[1] Borane VR, Zambare SP. Role of ascorbic acid in lead and cadmium induced changes on the blood glucose level of the freshwater fish, Channa orientalis. Journal of Aquatic Biology, 2006. 21(2), 244-248.
[2] Gajawat, Sunita; Sancheti, Garima; Goyal, P. K. Vitamin C against concomitant exposure to heavy metal and radiation: a study on variations in hepatic cellular counts. Asian Journal of Experimental Sciences, 2005. 19(2), 53-58.
[3] Shousha, Wafaa Gh. The curative and protective effects of L-ascorbic acid & zinc sulphate on thyroid dysfunction and lipid peroxidation in cadmium-intoxicated rats. Egyptian Journal of Biochemistry & Molecular Biology, 2004. 22(1), 1-16.
[4] Vasiljeva, Svetlana; Berzina, Nadezda; Remeza, Inesa. Changes in chicken immunity induced by cadmium, and the protective effect of ascorbic acid. Proceedings of the Latvian Academy of Sciences, Section B: Natural, Exact and Applied Sciences, 2003. 57(6), 232-237.
[5] Mahajan, A. Y.; Zambare, S. P. Ascorbate effect on copper sulphate and mercuric chloride induced alterations of protein levels in freshwater bivalve Corbicula striatella. Asian Journal of Microbiology, Biotechnology & Environmental Sciences, 2001. 3(1-2), 95-100.
[6] Norwood, Joel, Jr.; Ledbetter, Alan D.; Doerfler, Donald L.; Hatch, Gary E. Residual oil fly ash inhalation in guinea pigs: influence of ascorbate and glutathione depletion. Toxicological Sciences, 2001. 61(1), 144-153.
[7] Guillot, I.; Bernard, P.; Rambeck, W. A. Influence of vitamin C on the retention of cadmium in turkeys. Tiergesundheitsdienst Bayern, Germany. Editors: Schubert, Flachowsky, Bitsch. Vitamine und Zusatzstoffe in der Ernaehrung von Mensch und Tier, Symposium, 5th, Jena, Sept. 28-29, 1995, 233-237.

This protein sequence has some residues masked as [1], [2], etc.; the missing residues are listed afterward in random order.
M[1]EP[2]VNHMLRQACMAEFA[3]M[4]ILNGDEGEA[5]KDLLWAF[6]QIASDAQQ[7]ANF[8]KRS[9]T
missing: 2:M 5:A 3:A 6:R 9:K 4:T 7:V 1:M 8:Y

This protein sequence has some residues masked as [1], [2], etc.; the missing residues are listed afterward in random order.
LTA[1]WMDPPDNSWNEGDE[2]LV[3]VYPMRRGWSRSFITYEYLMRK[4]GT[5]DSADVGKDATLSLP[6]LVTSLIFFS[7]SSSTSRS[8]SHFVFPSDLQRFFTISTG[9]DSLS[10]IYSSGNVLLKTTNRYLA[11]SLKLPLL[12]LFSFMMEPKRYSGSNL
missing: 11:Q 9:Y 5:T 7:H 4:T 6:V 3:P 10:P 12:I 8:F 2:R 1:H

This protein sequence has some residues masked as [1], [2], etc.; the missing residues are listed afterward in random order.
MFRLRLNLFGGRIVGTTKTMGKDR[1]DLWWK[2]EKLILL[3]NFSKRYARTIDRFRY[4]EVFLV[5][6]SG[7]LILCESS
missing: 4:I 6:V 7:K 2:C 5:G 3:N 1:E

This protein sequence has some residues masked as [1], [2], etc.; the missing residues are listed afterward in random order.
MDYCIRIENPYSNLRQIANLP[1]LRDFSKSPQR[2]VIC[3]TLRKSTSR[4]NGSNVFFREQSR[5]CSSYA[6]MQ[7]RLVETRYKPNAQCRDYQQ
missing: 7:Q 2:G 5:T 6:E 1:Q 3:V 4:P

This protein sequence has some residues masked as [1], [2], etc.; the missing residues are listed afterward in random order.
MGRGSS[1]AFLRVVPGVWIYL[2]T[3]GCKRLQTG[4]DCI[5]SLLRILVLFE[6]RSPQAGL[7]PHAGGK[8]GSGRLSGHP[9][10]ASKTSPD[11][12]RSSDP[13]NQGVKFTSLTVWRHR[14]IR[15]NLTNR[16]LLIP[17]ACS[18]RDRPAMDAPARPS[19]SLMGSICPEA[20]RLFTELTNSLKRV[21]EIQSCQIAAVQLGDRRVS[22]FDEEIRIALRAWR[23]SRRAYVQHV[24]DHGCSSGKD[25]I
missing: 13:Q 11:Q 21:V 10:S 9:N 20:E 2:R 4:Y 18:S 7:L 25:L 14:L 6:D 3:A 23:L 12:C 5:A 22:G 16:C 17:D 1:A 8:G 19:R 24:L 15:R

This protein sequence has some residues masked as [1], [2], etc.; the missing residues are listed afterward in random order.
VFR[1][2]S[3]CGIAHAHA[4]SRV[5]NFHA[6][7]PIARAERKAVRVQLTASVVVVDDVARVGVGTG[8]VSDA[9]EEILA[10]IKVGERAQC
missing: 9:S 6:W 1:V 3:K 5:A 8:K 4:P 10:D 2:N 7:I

[8] EPA Study on Nickel Releases from Burning Coal: (The study shows about 10% of nickel in coal is released to the air. The press release estimates 10% of the other metals in coal with similar properties to nickel are also released to the air.)
[9] Lewinska, Anna; Bartosz, Grzegorz. Protection of yeast lacking the Ure2 protein against the toxicity of heavy metals and hydroperoxides by antioxidants. Free Radical Research, 2007. 41(5), 580-590.
[10] Saul AW. Vitamins and food supplements: safe and effective. Testimony before the Government of Canada, 38th Parliament, 1st Session, Standing Committee on Health. Ottawa, May 12, 2005.

Vitamins are safe.

There is not even one death per year from vitamin supplementation.

Nutritional Medicine is Orthomolecular Medicine

Linus Pauling defined orthomolecular medicine as "the treatment of disease by the provision of the optimum molecular environment, especially the optimum concentrations of substances normally present in the human body." Orthomolecular medicine uses safe, effective nutritional therapy to fight illness. For more information:

The peer-reviewed Orthomolecular Medicine News Service is a non-profit and non-commercial informational resource.

Editorial Review Board:

Abram Hoffer, M.D., Ph.D.
Harold D. Foster, Ph.D.
Bradford Weeks, M.D.
Carolyn Dean, M.D., N.D.
Erik Paterson, M.D.
Thomas Levy, M.D., J.D.
Steve Hickey, Ph.D.

Andrew W. Saul, Ph.D., Editor and contact person. Email: